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Drying and Storing Herbs

Most herbs dry easily, and if properly preserved, will retain their flavor and aroma long enough to carry you into the next growing season. As with a lot of gardening, timing is everything. Here are some tips for gathering, drying and keeping them fresh while in storage.


Tips for Gathering Herbs

  • Don't harvest your perennial herbs to heavily in their first year. Give them time to settle in. Once established, gardeners in warmer zones can harvest up to 2/3 of the foliage at a time-once in the spring and again in the summer. Gardeners in cold climates should only take 1/3 of the foliage each time and stop harvesting 5-6 weeks before the first expected fall frost so roots have time to store food for the winter.
  • Harvest your herbs early in the morning, just after the dew has dried, but before the sun warms them up too much. This is when the volatile oils are at their peak.
  • Once harvested, remove insects and any damaged leaves. To keep the volatile oils from dissipating, try to keep herbs out of strong light while preparing them for storage.
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  • Culinary herbs will have the best flavor if harvested just before their buds have opened (when harvesting leaves), as soon as the buds have fully opened (when harvesting flowers), after the seeds have turned from green to brown (when harvesting seeds), or at the end of the growing season (when harvesting roots). Stems can be harvested as needed early in the morning on a dry day.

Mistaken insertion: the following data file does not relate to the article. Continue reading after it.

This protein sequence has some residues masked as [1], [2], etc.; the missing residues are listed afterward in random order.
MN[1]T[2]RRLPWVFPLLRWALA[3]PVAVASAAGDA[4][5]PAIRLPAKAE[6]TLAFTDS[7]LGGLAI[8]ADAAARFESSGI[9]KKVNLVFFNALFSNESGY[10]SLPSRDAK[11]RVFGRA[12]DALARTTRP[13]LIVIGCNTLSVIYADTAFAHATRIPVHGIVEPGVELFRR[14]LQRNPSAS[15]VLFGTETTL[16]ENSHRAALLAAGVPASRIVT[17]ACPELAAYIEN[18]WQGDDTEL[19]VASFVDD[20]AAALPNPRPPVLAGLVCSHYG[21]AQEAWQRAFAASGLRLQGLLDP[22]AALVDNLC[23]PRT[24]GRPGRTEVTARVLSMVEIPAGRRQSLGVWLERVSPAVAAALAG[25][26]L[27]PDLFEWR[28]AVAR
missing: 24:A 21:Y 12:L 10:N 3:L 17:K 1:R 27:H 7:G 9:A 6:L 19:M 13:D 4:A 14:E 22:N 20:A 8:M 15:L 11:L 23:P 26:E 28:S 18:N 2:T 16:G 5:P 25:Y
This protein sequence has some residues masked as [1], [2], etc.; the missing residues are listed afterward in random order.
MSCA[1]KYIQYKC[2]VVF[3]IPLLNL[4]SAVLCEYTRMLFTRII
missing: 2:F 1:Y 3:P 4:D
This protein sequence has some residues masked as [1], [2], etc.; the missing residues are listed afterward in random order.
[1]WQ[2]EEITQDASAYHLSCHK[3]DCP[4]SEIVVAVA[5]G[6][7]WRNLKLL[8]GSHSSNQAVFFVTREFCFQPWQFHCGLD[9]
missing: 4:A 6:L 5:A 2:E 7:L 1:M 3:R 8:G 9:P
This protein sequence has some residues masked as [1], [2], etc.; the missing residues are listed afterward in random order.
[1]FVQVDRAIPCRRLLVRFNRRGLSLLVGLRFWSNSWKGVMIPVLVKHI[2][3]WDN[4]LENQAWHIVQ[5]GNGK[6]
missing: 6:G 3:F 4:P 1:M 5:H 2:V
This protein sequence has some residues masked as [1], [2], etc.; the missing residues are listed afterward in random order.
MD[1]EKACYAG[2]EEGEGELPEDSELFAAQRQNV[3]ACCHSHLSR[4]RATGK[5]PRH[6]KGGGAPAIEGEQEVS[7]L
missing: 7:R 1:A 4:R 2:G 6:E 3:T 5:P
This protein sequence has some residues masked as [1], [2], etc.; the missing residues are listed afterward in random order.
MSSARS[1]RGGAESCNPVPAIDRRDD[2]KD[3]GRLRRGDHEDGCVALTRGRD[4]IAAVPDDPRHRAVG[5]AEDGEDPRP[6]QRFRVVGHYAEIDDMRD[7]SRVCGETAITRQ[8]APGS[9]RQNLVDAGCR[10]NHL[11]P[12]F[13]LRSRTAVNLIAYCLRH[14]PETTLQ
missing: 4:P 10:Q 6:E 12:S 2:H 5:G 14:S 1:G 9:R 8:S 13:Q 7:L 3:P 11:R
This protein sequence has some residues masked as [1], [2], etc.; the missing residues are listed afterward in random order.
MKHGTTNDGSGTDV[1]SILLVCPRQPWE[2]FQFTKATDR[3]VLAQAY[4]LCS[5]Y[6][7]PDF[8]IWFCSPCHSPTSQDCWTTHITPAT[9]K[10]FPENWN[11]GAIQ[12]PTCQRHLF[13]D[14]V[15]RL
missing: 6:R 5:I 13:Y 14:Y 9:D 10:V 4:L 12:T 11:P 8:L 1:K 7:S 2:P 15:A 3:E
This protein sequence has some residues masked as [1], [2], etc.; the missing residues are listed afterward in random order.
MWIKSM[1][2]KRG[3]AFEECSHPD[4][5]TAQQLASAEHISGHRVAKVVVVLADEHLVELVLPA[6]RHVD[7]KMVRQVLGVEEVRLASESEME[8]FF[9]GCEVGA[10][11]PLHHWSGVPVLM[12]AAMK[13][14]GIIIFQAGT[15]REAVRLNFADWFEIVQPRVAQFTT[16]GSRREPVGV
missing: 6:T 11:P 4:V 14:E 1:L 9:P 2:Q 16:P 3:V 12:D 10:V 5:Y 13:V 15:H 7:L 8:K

• To cut stems cleanly and avoid damaging the plant, always use a sharp shears or scissors. Select only the highest quality foliage and blossoms when harvesting.
  • Catch ripe seeds as they fall by tying a piece of cheesecloth or an old nylon stocking around the seed heads. Avoid plastic bags. They can trap condensed moisture which can lead to mold.

Tips for Drying Herbs

  • The best place for drying herbs is someplace dry and dark, with good ventilation. Attics, closets, the tops of appliances like hot water heaters or refrigerators, or inside a gas oven (with a pilot light) are all ideal locations. Some people also use the interior of their cars while parked in the shade.
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  • If necessary, you can speed up the drying process by using fans or dehumidifiers. You can also use your oven (set on the lowest temperature setting possible) but keep in mind that herbs will dry very quickly, and should be monitored closely.
  • Herbs can also be dried in the microwave oven. Sandwich them between paper towels and place a cup of water next to them. Set the microwave to run for 1 minute on the lowest setting. After one minute, check their progress. If you see sparks or if the leaves or stems are starting to turn black, try drying them for shorter increments of time.
  • Long-stemmed herbs (lavender, mint, yarrow) are easiest to dry in small bunches tied with a string or small rubber band. Hang bunches from hangers or nails to dry them. If your drying herbs in area prone to dust (like a barn or attic), cover the bunches with small paper bags. If you prefer not to hang them, separate the stems and lay them across drying racks, or spread them out on cookie sheets.
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  • Seed heads can be blanched in boiling water to remove any unseen insects before being hung up to dry. To dry them, cover the heads with paper bags or cheesecloth to catch the seeds as they fall.